7. Kinematic Coupling

7.1. Vibration of Clamped Beam (Craig-Bampton Method)


Location of example case: $B2EXAMPLES/globallocal/beam

The test computes vibration modes of a clamped beam with the Component Mode Synthesis method (also referred to as the Craig-Bampton method) global-local analysis method. The analysis consists of 2 steps, one with a global coarse mesh, and one with a local fine mesh. In a first step the global model is reduced to a macro-element. Then, the local model uses this reduced system defined by the global model for making a local (detailed) vibration analysis.


The global-local analysis is performed with the run.py script as follows:

  1. Condensate the global model global.mdl.

  2. Create the input database of the local model local.mdl.

  3. Update the input database of the local model with the information from the global model. This step has to be performed with a Python script.

  4. Compute vibration modes with the local model.

Eigenfrequencies can now be extracted from the global model:

$ b2print_eigenfrequencies --case=2 global

Eigenfrequencies, case 2
     Mode         FREQ        OMEGA         MODK         MODM
        1        3.726        23.41        480.8       0.8774
        2        11.17        70.21         4326       0.8777
        3         23.4          147         1857       0.0859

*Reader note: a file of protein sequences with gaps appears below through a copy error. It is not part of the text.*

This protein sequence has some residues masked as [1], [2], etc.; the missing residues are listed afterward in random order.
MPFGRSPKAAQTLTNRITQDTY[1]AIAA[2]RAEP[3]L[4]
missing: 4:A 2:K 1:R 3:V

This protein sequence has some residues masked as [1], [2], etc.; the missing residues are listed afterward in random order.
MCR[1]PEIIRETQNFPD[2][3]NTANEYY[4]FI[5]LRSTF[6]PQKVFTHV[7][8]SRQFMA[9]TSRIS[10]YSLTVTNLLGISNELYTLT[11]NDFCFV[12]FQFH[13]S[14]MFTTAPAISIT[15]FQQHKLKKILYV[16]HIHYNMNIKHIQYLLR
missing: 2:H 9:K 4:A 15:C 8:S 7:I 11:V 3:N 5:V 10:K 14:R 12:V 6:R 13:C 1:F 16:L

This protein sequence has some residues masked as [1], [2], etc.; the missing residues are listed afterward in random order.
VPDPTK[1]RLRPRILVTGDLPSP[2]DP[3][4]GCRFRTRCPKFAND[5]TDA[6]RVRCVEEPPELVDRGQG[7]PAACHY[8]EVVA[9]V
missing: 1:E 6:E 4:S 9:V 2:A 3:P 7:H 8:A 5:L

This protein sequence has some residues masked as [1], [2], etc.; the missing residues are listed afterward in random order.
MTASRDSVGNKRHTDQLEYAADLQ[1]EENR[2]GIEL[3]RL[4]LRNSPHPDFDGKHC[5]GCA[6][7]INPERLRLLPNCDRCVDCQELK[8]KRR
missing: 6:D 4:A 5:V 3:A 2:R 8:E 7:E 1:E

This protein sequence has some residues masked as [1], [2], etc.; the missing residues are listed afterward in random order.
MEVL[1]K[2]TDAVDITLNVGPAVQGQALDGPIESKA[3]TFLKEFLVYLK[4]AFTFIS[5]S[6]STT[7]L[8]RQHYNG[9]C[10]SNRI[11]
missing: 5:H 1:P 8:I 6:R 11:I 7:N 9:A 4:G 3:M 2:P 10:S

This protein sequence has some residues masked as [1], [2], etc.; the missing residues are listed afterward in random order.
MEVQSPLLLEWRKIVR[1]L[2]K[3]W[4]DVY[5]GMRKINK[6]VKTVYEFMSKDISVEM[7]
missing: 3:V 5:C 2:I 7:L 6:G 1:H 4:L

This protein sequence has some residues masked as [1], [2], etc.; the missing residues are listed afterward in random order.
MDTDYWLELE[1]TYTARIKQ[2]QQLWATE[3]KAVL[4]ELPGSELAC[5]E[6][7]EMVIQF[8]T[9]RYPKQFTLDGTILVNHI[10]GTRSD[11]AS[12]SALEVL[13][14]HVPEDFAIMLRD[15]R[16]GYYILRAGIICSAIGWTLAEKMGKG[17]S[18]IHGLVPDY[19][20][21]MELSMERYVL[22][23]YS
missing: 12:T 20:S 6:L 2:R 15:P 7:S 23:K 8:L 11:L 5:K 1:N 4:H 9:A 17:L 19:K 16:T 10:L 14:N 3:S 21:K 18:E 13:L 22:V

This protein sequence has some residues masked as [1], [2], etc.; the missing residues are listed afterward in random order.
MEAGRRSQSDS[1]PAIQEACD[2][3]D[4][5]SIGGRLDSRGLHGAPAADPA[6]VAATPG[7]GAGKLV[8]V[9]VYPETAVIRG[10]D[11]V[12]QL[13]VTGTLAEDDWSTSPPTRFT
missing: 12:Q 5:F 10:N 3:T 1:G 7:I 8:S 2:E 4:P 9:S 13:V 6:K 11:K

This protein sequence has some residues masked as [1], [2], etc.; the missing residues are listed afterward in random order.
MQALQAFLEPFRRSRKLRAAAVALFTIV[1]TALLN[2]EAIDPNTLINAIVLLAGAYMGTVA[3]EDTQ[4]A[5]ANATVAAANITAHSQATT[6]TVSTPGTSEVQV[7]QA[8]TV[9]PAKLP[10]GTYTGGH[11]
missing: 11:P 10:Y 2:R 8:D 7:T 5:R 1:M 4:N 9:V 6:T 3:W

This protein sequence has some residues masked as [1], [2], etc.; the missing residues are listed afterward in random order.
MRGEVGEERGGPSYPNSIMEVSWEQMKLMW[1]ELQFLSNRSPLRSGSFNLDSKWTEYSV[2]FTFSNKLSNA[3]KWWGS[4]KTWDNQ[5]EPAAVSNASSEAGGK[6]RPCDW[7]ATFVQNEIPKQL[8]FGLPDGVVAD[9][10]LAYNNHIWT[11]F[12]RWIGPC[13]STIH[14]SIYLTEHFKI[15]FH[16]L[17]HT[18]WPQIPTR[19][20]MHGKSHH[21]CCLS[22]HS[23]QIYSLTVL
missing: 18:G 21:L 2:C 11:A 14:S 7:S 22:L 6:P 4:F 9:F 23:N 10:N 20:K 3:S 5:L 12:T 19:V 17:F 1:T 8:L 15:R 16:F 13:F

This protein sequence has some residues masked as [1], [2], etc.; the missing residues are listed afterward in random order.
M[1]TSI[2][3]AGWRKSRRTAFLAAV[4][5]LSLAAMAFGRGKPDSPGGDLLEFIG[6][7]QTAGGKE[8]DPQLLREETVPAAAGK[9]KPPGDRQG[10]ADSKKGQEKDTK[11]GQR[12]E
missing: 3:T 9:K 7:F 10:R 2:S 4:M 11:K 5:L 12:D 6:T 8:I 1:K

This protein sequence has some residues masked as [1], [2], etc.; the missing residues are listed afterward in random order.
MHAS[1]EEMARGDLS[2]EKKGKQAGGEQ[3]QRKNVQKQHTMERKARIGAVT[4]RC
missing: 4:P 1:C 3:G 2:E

4        65.76        413.2         5381      0.03152
        5        70.07        440.3    1.672e+04      0.08626
        6        129.6        814.2    1.051e+04      0.01586
        7        196.5         1235    4.822e+04      0.03162
        8        216.2         1359    1.728e+04     0.009362
        9        305.9         1922        506.5    0.0001372
       10        326.1         2049    2.491e+04     0.005934

For comparison, eigenfrequencies of the reference model:

$ b2print_eigenfrequencies --case=2 reference

Eigenfrequencies, case 2
     Mode         FREQ        OMEGA         MODK         MODM
        1        3.725        23.41        480.8       0.8775
        2        11.17         70.2         4326       0.8778
        3        23.35        146.7         1858      0.08637
        4        65.38        410.8         5404      0.03203
        5         69.9        439.2    1.673e+04      0.08675
        6        128.1        805.1    1.057e+04       0.0163
        7        195.2         1227    4.873e+04      0.03239
        8        211.9         1331    1.746e+04     0.009849
        9        301.5         1895        524.9    0.0001462
       10        316.7         1990    2.606e+04     0.006582

Modes 2,5 and 7 are displayed in the montage plot below (the modes are extracted and displayed with the baspl++ script view.py and merged with the montage utility.


Some vibration mode shapes. Dots: Local model. Solid line: Global reference model.

7.2. I-Profile Beam

Location of example: $B2EXAMPLES/globallocal/tying